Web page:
The Atlantic coast resorts might have been pleasant, but two days into the relaxing beach lifestyle, I was already champing at the bit. CNN and BBC World take only a couple of days to go from elixir to irritant, so despite the sinking feeling that I get whenever I think about long journeys and African public transport, I persuaded myself to leave the cosy glow of our bungalow for eastern Gambia. Happily Chris decided to come with me; public transport is not only cheaper with two, it's easier to bear. Just.
The first step – getting from our hotel to the bus station – was a fairly easy taxi ride, and by now I've got the hang of the buses too: you pick the one that's going to your destination and which has got the biggest number of people in it, ignoring the touts who will try to steer you to their bus despite the fact it is completely empty. You pay for your seat (a fixed price) and for your luggage (whatever you can get them to accept), and sit and wait for the bus to fill up.
'Fill up' is the right phrase, because there's always room for one more. The average Gambian minibus sits around 30 people, plus driver, screaming babies and squawking chickens, but it's hard to be exact, as they're not designed to take that many. If the same minibus were being used in the West, there would be the driver plus two in the front, then four rows of four people, and then two rows of two down the sides at the back. That's a total of 22 people plus the driver, but in our minibus I counted 30 people, a driver, two babies and occasionally a tout hanging off the back on the lookout for more fares.
Not only are the buses in this part of the world crammed to bursting point, they're also decorated with the most intriguing collection of stickers and posters. Along with the taxis, the buses have stickers plastered over the backs and sides, most of them proclaiming allegiance to a marabout brotherhood (in which case the sticker is of a guy looking suspiciously like the evil Emperor in Star Wars), or to Allah (in which case Koranic quotations are the order of the day). But a hugely popular and completely mysterious sticker is of Madonna in her 'Material Girl' period, bending her head back and blowing a kiss at the camera. She's dolled up in clothing that screams '1980s!' at you, and every time it's exactly the same sticker. It's a really common picture, and it's faintly disturbing; religion and politics I can understand, but 1980s Madonna? Goodness only knows where that fad came from.
Whatever the logic behind the bus decorations, the Gambians more than make up for it: they're a delightful bunch. We had to stop at six police checkpoints on the way, with everyone having to fish out their identity cards or passports before we could move on, adding five minutes to the journey for each checkpoint; the police are being particularly paranoid at the moment because the Casamance region of Senegal, which lies to the south of Gambia, is suffering from a fairly messy separatist movement and the Gambians don't want to be blamed for harbouring terrorists. This didn't seem to irritate the locals one bit; they just kept on smiling as the bus jolted along the road. The last third of the journey was along a road that looked like it had been carpet-bombed, and the bus bumped and ground through dusty potholes like a demented shopping trolley, and still the woman next to me cuddled her baby, breast-fed it every now and then, and smiled her sweet maternal smile. I even smiled myself, though sometimes it was hard to tell if I was smiling or grimacing from the pain of the nails that were thoughtfully protruding through the seat cushion beneath my battered bottom.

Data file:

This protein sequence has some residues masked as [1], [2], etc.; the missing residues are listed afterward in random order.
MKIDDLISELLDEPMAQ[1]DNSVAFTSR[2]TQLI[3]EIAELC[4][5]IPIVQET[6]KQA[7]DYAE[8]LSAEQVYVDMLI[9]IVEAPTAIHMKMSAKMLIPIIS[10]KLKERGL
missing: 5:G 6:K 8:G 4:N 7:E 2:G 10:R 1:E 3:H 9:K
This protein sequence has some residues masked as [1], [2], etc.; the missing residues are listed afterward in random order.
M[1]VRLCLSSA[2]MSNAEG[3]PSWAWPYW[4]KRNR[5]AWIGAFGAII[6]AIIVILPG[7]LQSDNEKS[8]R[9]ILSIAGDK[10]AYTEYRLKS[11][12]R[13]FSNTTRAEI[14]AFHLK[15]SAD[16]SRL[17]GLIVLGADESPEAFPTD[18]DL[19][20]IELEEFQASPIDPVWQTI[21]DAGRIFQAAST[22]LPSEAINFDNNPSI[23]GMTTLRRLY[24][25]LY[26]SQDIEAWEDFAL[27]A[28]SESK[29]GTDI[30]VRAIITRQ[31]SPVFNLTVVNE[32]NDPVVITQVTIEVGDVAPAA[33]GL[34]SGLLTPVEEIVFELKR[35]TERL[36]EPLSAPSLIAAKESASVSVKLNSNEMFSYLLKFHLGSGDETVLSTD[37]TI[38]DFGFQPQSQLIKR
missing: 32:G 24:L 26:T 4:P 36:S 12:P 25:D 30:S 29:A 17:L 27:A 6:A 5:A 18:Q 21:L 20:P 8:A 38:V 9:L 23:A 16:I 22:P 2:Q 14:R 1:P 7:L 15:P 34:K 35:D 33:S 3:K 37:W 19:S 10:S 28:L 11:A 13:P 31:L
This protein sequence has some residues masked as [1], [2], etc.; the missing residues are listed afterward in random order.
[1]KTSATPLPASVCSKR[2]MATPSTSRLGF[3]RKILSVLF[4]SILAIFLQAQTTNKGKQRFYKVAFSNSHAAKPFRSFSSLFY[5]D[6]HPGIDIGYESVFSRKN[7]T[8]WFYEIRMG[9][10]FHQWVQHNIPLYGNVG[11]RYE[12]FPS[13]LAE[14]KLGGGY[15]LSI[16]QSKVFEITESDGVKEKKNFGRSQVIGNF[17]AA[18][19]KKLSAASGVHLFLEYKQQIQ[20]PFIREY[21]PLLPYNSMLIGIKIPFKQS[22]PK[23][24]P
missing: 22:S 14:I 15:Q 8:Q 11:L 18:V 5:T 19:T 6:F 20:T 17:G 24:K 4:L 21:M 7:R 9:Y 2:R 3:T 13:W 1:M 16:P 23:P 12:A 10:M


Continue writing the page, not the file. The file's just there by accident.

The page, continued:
Getting to Tendaba
I'd picked Tendaba as a good-sounding spot because it's isolated, being perched on the banks of the River Gambia some 5km north of the main road, along a dirt track. If ever anything sounded tranquil, Tendaba did, and as the bus dropped us at the village of Kwinella, at the southern end of the dirt track, things looked good. All we had to do was to get to the camp, so slinging our packs on our backs, we set off for the long haul to the river.
Not ten seconds into our jaunt we were met by Kwinella's bumsters, who insisted that Tendaba was a really long way away, and that unless we were completely crazy, we'd be much happier if we took a donkey cart. They said they'd charge D75, and we laughed; the bus ride had only been D45, so we said we'd only pay D20. They laughed and came down to D60, and we moved up to D30, but then the bartering suddenly stopped. 'You come talk to the man with the donkey,' they said. 'He make you good price.'
The man with the donkey, though, turned out to be a complete wanker. He sat there, sucking on a filter cigarette, and refused to even look at us. He spoke in Mandinka to his bumsters, who relayed the message, 'He say D100.' We said we'd pay D30, and the donkey man gave a shrug that said, 'Stop wasting my time and get out of my shop,' so we did just that, leaving him with no money, no business, and nothing to do but sit there, sucking on his filter.
It's weird, this aspect of Senegambian bartering. In Asia there's a definite desire to make a sale, to the point where they'll run after you if you walk out of a bartering session in mock disgust; unless you are really hard-nosed, there's always a price that everyone's happy with, and it's much more of a game to get there. In Senegal and the Gambia you're made to feel as if you're an inconvenience, someone who's stopping the vendor from doing something far more important, and that unless you pay their price, you're just being rude. There's no feeling of the game, and it's really wearing, especially when there are middlemen involved. Stomping off doesn't seem to work; it seems that people round here are happy to let sales go if they can't be bothered to haggle, even though everyone is depressingly poor. It's odd, but if they don't want to play the game, that's fine; it's their country, after all.